Note: There used to be a clip of this one Youtube, but it was taken down. Fortunately, I     downloaded it years ago.  I believe that skit is from Horrible Histories Season 2, episode 2, and is          available online on various platforms.  If you have never seen Horrible Histories before, it’s a        British sketch comedy show designed to teach kids about history.  Lots of funny presentations of                Roman culture. It’s very easy for one of these clips to turn into an impromptu Watch and        Discuss.

Reflection: Spent the entire class period telling student stories with actors and props.  Because they wrote them, the students were excited to see their stories featured in class, complete with actors and silly props.  Here’s an example of one of their silly OWAT stories (the target vocabulary words from the game are in bold):

It was a good day—lots of communication, lots of laughter, lots of moments where students got lost in the storytelling.  It’s days like this that remind me why some of the extra work that communicative language teaching requires (personalizing stories, editing student work for whole class presentation) is worth it.  My students in my old traditional program would not have been able to handle two or three texts of this complexity in a single class period.  They would not have been able to listen to and processes continuous sentences in Latin (even if there were very simple). And they certainly wouldn’t have been able to understand without their dictionaries and glossaries.


FRIDAY – Day 8

  1. OWAT Stories (continued): Read and Draw

Prep Time: 0 minutes (already edited student stories)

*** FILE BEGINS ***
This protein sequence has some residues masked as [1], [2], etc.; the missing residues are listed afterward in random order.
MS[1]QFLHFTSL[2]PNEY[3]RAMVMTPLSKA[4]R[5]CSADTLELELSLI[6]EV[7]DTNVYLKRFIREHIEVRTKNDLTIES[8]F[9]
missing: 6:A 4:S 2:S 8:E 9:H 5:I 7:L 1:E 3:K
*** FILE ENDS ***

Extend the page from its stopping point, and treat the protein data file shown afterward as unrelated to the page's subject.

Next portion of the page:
1. Dictatio

Prep Time: 10 minutes

  1. Storytelling: “Jason and the Argonauts” – Part II

Prep Time: 0 minutes: I’m using the text that I prepared earlier in the week

Total Prep Time: 10 minutes

Reflection: I ended up using actors again for the “Jason” storytelling, though I had pictures prepared for a Picture Talk.  So far this year, I feel like I’ve utilized student actors well.  I remember previous years using students actually tanked more often than it succeeded.  The key for me has been viewing the actors as props for my storytelling.  Directing the actor causes me to slow down, to establish meaning before the action, to redo an action in different (sometimes humorous) ways to enhance the input.  This is my fourth year teaching communicatively (technically—though the first year was more about dabbling) and finally I feel like my upper level classes are fully buying in to the methodology.  I’m sure this has everything to do with the fact that my seniors (Latin IV) have had now four years (or so) of comprehensible input, whereas my previous advanced classes had a year or two (or three!) of grammar-translation before I took the leap.  I’m excited to be able to enjoy for the first time a fully transitioned program.  I do have a (somewhat flexible) schedule to stick to as my advanced class is dual enrollment and, though I created the syllabus myself, I did have to get plan ahead of time which texts we are going to read.  It will be an interesting experiment to read excerpts of authentic Latin literature with students who have never had any exposure to the grammar-translation method.

On to Week 3!